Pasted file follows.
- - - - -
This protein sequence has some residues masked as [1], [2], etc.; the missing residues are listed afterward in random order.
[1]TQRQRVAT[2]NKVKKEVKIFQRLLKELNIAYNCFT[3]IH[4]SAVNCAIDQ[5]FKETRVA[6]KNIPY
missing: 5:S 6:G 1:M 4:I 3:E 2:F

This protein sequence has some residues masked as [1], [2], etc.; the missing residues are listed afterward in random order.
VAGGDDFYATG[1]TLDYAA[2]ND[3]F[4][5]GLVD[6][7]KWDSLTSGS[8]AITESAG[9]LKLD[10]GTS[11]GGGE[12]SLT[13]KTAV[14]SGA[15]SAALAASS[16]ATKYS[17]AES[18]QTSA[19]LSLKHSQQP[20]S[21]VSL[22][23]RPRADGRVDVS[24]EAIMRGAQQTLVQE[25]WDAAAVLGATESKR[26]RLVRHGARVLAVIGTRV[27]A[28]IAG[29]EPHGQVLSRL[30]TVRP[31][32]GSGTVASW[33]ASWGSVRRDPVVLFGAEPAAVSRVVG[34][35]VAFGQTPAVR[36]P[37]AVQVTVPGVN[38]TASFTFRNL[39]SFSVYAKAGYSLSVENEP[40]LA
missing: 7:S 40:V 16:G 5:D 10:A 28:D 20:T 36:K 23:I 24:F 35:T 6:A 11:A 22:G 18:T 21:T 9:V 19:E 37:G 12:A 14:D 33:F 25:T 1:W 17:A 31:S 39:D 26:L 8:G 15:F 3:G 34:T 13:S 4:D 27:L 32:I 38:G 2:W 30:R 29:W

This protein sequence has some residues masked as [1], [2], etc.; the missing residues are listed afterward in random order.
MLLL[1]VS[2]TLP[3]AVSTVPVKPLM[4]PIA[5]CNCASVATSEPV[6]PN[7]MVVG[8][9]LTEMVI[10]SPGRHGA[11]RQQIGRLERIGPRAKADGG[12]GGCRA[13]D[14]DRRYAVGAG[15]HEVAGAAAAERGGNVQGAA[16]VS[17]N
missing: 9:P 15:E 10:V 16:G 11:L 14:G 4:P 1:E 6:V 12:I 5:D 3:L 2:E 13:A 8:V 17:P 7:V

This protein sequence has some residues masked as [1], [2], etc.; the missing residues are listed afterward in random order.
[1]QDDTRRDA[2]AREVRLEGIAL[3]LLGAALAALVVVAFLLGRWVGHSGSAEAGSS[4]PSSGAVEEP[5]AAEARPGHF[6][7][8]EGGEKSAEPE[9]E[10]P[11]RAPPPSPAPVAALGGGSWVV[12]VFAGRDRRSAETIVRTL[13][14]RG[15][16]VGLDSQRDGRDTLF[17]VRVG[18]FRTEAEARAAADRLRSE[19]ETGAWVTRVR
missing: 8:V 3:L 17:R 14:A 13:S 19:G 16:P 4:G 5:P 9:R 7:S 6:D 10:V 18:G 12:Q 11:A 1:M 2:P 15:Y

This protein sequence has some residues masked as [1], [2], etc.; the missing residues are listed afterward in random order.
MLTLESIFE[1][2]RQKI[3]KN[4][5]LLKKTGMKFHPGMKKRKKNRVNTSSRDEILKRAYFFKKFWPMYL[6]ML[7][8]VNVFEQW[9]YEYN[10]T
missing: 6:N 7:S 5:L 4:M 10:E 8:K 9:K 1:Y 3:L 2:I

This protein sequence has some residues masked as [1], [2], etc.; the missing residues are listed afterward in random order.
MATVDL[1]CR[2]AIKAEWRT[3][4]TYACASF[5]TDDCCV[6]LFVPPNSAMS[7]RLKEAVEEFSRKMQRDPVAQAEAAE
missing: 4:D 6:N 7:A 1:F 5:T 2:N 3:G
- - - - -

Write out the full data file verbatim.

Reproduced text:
This protein sequence has some residues masked as [1], [2], etc.; the missing residues are listed afterward in random order.
[1]TQRQRVAT[2]NKVKKEVKIFQRLLKELNIAYNCFT[3]IH[4]SAVNCAIDQ[5]FKETRVA[6]KNIPY
missing: 5:S 6:G 1:M 4:I 3:E 2:F

This protein sequence has some residues masked as [1], [2], etc.; the missing residues are listed afterward in random order.
VAGGDDFYATG[1]TLDYAA[2]ND[3]F[4][5]GLVD[6][7]KWDSLTSGS[8]AITESAG[9]LKLD[10]GTS[11]GGGE[12]SLT[13]KTAV[14]SGA[15]SAALAASS[16]ATKYS[17]AES[18]QTSA[19]LSLKHSQQP[20]S[21]VSL[22][23]RPRADGRVDVS[24]EAIMRGAQQTLVQE[25]WDAAAVLGATESKR[26]RLVRHGARVLAVIGTRV[27]A[28]IAG[29]EPHGQVLSRL[30]TVRP[31][32]GSGTVASW[33]ASWGSVRRDPVVLFGAEPAAVSRVVG[34][35]VAFGQTPAVR[36]P[37]AVQVTVPGVN[38]TASFTFRNL[39]SFSVYAKAGYSLSVENEP[40]LA
missing: 7:S 40:V 16:G 5:D 10:A 28:D 20:T 36:K 23:I 24:F 35:T 6:A 11:A 22:G 18:T 21:T 9:V 19:E 37:G 12:A 14:D 33:F 25:T 1:W 17:A 31:S 39:D 26:L 8:G 15:F 3:G 34:T 13:S 4:D 27:L 32:I 38:G 2:W 30:R 29:W

This protein sequence has some residues masked as [1], [2], etc.; the missing residues are listed afterward in random order.
MLLL[1]VS[2]TLP[3]AVSTVPVKPLM[4]PIA[5]CNCASVATSEPV[6]PN[7]MVVG[8][9]LTEMVI[10]SPGRHGA[11]RQQIGRLERIGPRAKADGG[12]GGCRA[13]D[14]DRRYAVGAG[15]HEVAGAAAAERGGNVQGAA[16]VS[17]N
missing: 9:P 15:E 10:V 16:G 11:L 14:G 4:P 1:E 6:V 12:I 5:D 3:L 2:E 13:A 8:V 17:P 7:V

This protein sequence has some residues masked as [1], [2], etc.; the missing residues are listed afterward in random order.
[1]QDDTRRDA[2]AREVRLEGIAL[3]LLGAALAALVVVAFLLGRWVGHSGSAEAGSS[4]PSSGAVEEP[5]AAEARPGHF[6][7][8]EGGEKSAEPE[9]E[10]P[11]RAPPPSPAPVAALGGGSWVV[12]VFAGRDRRSAETIVRTL[13][14]RG[15][16]VGLDSQRDGRDTLF[17]VRVG[18]FRTEAEARAAADRLRSE[19]ETGAWVTRVR
missing: 8:V 3:L 17:R 14:A 13:S 19:G 16:P 4:G 5:P 9:R 7:S 6:D 10:V 18:G 12:Q 11:A 1:M 2:P 15:Y

This protein sequence has some residues masked as [1], [2], etc.; the missing residues are listed afterward in random order.
MLTLESIFE[1][2]RQKI[3]KN[4][5]LLKKTGMKFHPGMKKRKKNRVNTSSRDEILKRAYFFKKFWPMYL[6]ML[7][8]VNVFEQW[9]YEYN[10]T
missing: 6:N 7:S 5:L 4:M 10:E 8:K 9:K 1:Y 3:L 2:I

This protein sequence has some residues masked as [1], [2], etc.; the missing residues are listed afterward in random order.
MATVDL[1]CR[2]AIKAEWRT[3][4]TYACASF[5]TDDCCV[6]LFVPPNSAMS[7]RLKEAVEEFSRKMQRDPVAQAEAAE
missing: 4:D 6:N 7:A 1:F 5:T 2:N 3:G